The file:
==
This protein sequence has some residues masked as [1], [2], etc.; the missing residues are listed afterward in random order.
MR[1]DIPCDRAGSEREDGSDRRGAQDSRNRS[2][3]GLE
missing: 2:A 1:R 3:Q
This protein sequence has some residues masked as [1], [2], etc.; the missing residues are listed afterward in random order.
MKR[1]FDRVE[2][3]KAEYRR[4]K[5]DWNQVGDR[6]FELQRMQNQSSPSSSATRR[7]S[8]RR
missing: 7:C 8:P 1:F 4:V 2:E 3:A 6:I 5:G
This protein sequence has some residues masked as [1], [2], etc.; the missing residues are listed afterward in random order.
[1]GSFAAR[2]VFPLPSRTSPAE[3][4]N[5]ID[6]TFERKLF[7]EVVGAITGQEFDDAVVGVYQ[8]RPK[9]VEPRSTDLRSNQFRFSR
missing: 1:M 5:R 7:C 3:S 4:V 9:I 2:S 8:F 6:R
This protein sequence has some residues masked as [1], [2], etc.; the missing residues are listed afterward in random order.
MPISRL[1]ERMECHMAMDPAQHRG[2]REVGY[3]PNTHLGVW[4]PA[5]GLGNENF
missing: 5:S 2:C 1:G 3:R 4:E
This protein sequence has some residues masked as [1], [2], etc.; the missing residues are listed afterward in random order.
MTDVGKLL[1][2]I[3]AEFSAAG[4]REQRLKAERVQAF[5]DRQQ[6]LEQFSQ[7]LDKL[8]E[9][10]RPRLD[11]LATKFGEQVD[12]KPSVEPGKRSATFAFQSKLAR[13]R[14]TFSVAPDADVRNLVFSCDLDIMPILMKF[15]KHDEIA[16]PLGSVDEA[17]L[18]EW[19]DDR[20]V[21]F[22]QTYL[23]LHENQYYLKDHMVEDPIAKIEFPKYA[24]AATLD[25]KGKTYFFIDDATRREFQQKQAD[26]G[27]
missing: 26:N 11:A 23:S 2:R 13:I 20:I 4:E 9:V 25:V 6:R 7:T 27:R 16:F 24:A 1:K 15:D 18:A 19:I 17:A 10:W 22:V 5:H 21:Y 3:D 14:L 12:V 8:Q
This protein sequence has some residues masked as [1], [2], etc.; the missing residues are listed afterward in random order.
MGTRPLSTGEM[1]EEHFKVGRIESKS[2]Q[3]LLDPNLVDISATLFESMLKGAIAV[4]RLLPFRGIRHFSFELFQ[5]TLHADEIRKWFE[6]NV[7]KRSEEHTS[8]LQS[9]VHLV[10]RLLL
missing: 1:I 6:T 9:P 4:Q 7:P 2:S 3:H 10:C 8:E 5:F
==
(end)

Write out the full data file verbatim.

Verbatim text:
This protein sequence has some residues masked as [1], [2], etc.; the missing residues are listed afterward in random order.
MR[1]DIPCDRAGSEREDGSDRRGAQDSRNRS[2][3]GLE
missing: 2:A 1:R 3:Q
This protein sequence has some residues masked as [1], [2], etc.; the missing residues are listed afterward in random order.
MKR[1]FDRVE[2][3]KAEYRR[4]K[5]DWNQVGDR[6]FELQRMQNQSSPSSSATRR[7]S[8]RR
missing: 7:C 8:P 1:F 4:V 2:E 3:A 6:I 5:G
This protein sequence has some residues masked as [1], [2], etc.; the missing residues are listed afterward in random order.
[1]GSFAAR[2]VFPLPSRTSPAE[3][4]N[5]ID[6]TFERKLF[7]EVVGAITGQEFDDAVVGVYQ[8]RPK[9]VEPRSTDLRSNQFRFSR
missing: 1:M 5:R 7:C 3:S 4:V 9:I 2:S 8:F 6:R
This protein sequence has some residues masked as [1], [2], etc.; the missing residues are listed afterward in random order.
MPISRL[1]ERMECHMAMDPAQHRG[2]REVGY[3]PNTHLGVW[4]PA[5]GLGNENF
missing: 5:S 2:C 1:G 3:R 4:E
This protein sequence has some residues masked as [1], [2], etc.; the missing residues are listed afterward in random order.
MTDVGKLL[1][2]I[3]AEFSAAG[4]REQRLKAERVQAF[5]DRQQ[6]LEQFSQ[7]LDKL[8]E[9][10]RPRLD[11]LATKFGEQVD[12]KPSVEPGKRSATFAFQSKLAR[13]R[14]TFSVAPDADVRNLVFSCDLDIMPILMKF[15]KHDEIA[16]PLGSVDEA[17]L[18]EW[19]DDR[20]V[21]F[22]QTYL[23]LHENQYYLKDHMVEDPIAKIEFPKYA[24]AATLD[25]KGKTYFFIDDATRREFQQKQAD[26]G[27]
missing: 26:N 11:A 23:S 2:R 13:I 20:I 4:E 9:V 25:V 6:R 7:T 27:R 16:F 24:A 1:K 15:D 18:A 19:I 17:A 10:W 22:V 5:H 21:Y 3:D 14:L 12:V 8:Q
This protein sequence has some residues masked as [1], [2], etc.; the missing residues are listed afterward in random order.
MGTRPLSTGEM[1]EEHFKVGRIESKS[2]Q[3]LLDPNLVDISATLFESMLKGAIAV[4]RLLPFRGIRHFSFELFQ[5]TLHADEIRKWFE[6]NV[7]KRSEEHTS[8]LQS[9]VHLV[10]RLLL
missing: 1:I 6:T 9:P 4:Q 7:P 2:S 3:H 10:C 8:E 5:F